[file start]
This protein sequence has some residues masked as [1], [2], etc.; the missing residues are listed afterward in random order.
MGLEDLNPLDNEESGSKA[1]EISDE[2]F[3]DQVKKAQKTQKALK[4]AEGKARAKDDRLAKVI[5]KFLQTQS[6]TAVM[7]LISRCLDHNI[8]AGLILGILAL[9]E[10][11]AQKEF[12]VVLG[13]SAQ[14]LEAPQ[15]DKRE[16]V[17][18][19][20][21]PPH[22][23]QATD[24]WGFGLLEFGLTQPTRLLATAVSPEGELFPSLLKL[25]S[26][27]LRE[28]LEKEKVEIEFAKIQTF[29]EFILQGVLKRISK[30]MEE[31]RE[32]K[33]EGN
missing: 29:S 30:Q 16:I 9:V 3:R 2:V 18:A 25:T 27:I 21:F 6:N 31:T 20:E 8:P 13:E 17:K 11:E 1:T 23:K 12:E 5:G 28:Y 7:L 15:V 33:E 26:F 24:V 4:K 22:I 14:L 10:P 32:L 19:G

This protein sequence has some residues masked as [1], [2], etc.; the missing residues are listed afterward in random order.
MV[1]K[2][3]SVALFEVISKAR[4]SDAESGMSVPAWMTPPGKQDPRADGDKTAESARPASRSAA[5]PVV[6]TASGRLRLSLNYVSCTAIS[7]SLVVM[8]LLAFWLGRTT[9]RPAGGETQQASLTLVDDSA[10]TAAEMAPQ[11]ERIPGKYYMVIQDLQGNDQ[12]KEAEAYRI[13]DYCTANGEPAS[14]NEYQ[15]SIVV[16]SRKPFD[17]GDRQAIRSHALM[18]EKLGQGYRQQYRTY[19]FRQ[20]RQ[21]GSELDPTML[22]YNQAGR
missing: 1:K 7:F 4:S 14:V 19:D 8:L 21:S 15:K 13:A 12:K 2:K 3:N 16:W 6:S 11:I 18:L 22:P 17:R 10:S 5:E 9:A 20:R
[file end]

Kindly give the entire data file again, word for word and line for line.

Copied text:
This protein sequence has some residues masked as [1], [2], etc.; the missing residues are listed afterward in random order.
MGLEDLNPLDNEESGSKA[1]EISDE[2]F[3]DQVKKAQKTQKALK[4]AEGKARAKDDRLAKVI[5]KFLQTQS[6]TAVM[7]LISRCLDHNI[8]AGLILGILAL[9]E[10][11]AQKEF[12]VVLG[13]SAQ[14]LEAPQ[15]DKRE[16]V[17][18][19][20][21]PPH[22][23]QATD[24]WGFGLLEFGLTQPTRLLATAVSPEGELFPSLLKL[25]S[26][27]LRE[28]LEKEKVEIEFAKIQTF[29]EFILQGVLKRISK[30]MEE[31]RE[32]K[33]EGN
missing: 29:S 30:Q 16:I 9:V 3:R 2:V 18:A 25:T 27:I 21:F 6:N 31:T 20:E 8:P 13:E 17:K 11:E 1:T 23:K 12:E 5:G 28:Y 7:L 15:V 33:E 26:F 24:V 4:K 22:I 14:L 10:P 32:L 19:G

This protein sequence has some residues masked as [1], [2], etc.; the missing residues are listed afterward in random order.
MV[1]K[2][3]SVALFEVISKAR[4]SDAESGMSVPAWMTPPGKQDPRADGDKTAESARPASRSAA[5]PVV[6]TASGRLRLSLNYVSCTAIS[7]SLVVM[8]LLAFWLGRTT[9]RPAGGETQQASLTLVDDSA[10]TAAEMAPQ[11]ERIPGKYYMVIQDLQGNDQ[12]KEAEAYRI[13]DYCTANGEPAS[14]NEYQ[15]SIVV[16]SRKPFD[17]GDRQAIRSHALM[18]EKLGQGYRQQYRTY[19]FRQ[20]RQ[21]GSELDPTML[22]YNQAGR
missing: 1:K 7:F 4:S 14:V 19:D 8:L 21:S 15:K 13:A 12:K 2:K 3:N 16:W 6:S 11:I 18:L 22:P 17:R 10:S 5:E 9:A 20:R